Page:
I cared about everyone involved in this story even though we only see it VIA Wade’s (ParZival’s) perspective. Aech, Art3mis, Daito, and Shoto are all really well fleshed out and care is taken by the author to give them all unique voices. It’s also tough to give a villain the proper voice and make him menacing without going overboard into campy or cheesy. With Sorrento (leader of a maniacal corporation bent on getting the prize and monetizing OASIS, thus making it suck) I think that Cline rode that balance well, as when he (Sorrento) first shows up and talks to Wade he is quite matter-of-fact in his menace and that rang really true to me. There is also a love story buried in here and even that is handled deftly. It has a voice that is decidedly wise as to how these young people WOULD interact, adding the aspect of the world they live in and how you might know someone’s avatar for years and never have met the person behind it. So I feel it is safe to say that the characterization is well handled across the board.

The quest within the novel to find the Easter Egg is fascinating itself. This is not simply because once we (the reader) realize as the first key is found that each subsequent success will be a “nerdy nod” to us, but also because of the slow and deliberate way that the enigmatic designer (Halliday’s) life is revealed. I was totally riveted in that quest myself and simply HAD to keep reading to find out what happened next and how it tied into the past.

In a book of this nature there is always a danger of going overboard with the nostalgia (over-egging the nostalgia pudding if you will), but I think aside from a few clunky dialogue sections (normal in a first novel), Cline avoids this and gives us just enough to keep us grinning. Like I mentioned earlier there are bits that are explained (like the first Video Game Easter Egg, a designer’s name buried in the Atari game ADVENTURE!) and then there are bits that are not that we are meant to simply “get” if our memories serve us well enough (like Wade’s Login Password phrases).

The novel also twists and turns at unexpected moments. So while you are aware that Wade is (let’s say) headed towards the second key, you don’t know what pitfalls are going to drop under him because honestly in a world where OASIS literally has EVERYTHING, you never know what is going to appear over the next hill or around the next corner. That kept me guessing, and that’s always a good thing.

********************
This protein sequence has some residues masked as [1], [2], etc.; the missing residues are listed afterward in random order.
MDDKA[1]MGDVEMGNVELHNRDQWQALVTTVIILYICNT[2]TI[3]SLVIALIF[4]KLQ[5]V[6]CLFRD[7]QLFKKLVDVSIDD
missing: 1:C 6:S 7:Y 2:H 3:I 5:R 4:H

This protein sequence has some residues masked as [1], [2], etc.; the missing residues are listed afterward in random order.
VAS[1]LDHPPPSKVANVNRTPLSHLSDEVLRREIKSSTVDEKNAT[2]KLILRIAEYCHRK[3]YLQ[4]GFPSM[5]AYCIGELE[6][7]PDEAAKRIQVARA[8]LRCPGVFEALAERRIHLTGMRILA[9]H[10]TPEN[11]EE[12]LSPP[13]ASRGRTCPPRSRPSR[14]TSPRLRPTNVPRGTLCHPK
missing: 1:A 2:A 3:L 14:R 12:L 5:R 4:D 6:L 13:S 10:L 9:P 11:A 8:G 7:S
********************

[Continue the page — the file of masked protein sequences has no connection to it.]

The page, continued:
If I had one complaint it would be that the novel ties up a little too quickly and that the end dovetails a little too neatly. I’d like to have seen a bit more conflict in the resolution of certain plot elements. There are a few things that could have been nice to have known about or seen a longer resolution to. Basically I feel the novel could have benefited from a nice epilogue or something. That’s kind of wishful thinking on my part though, so I get that, and to be honest I probably wanted more at the end simply because I wanted more at the end so I’d get to keep reading in Cline’s world. I’m not even sure if that makes it qualify as a complaint anymore since I feel that way. I wish there was more to read of it right now!

This book was, for lack of a better word, stellar. It felt like it was written directly for my generation and was aimed squarely at my nostalgia node. It is a ridiculously fast-paced, well-plotted novel with as clever a vehicle to drive it as ever I’ve seen. A compulsive, midnight page-turner for the Generation X and Y set that simply won’t let you sleep until you devour the final page. I can totally see myself re-reading this book down the road just to catch stuff I may have missed on my first run through. This is my first book of the New Year (let’s not argue date’s with 3 days to go) and Ernest Cline has absolutely knocked this one out of the park, hitting the Death Star’s power core with a well-aimed X-Wing shot, blowing it to utter smithereens. This novel is totally spellbinding from cover to cover, and for a first novel to burst out of the gate with such verve is definitely the indication of a great storyteller. Sufficed to say, if Cline continues to write like this I will be sure to check out anything he writes in future.

I kind of want to read it again right now. Is that wrong?

NOTE: The cover art at the top of the post is the forthcoming paperback cover art. While I dig the hardcover art on my copy, I feel that the paperback art is utterly sublime, so I wanted to post it. 


  1. I just read this book last week and I have to agree that it was fantastic (specifically for anyone that grew up in the 80's).
    Spot on review and I loved your Death Star analogy - I couldn't imagine a better choice of words for this particular book.

  2. READY PLAYER ONE was clearly written as a love letter to the 80s and early nerd pop culture.

    Once I picked it up I literally couldn't put it down until I finished it. (yay, reading at 3am!)

    I quibble over the fact that a lot of the dicoveries were made using information that the readers weren't privy too. I want to be able to feel like I have an outside shot at solving the mystery too. But that's me splitting hairs.

    A great read, I'd recommend it highly.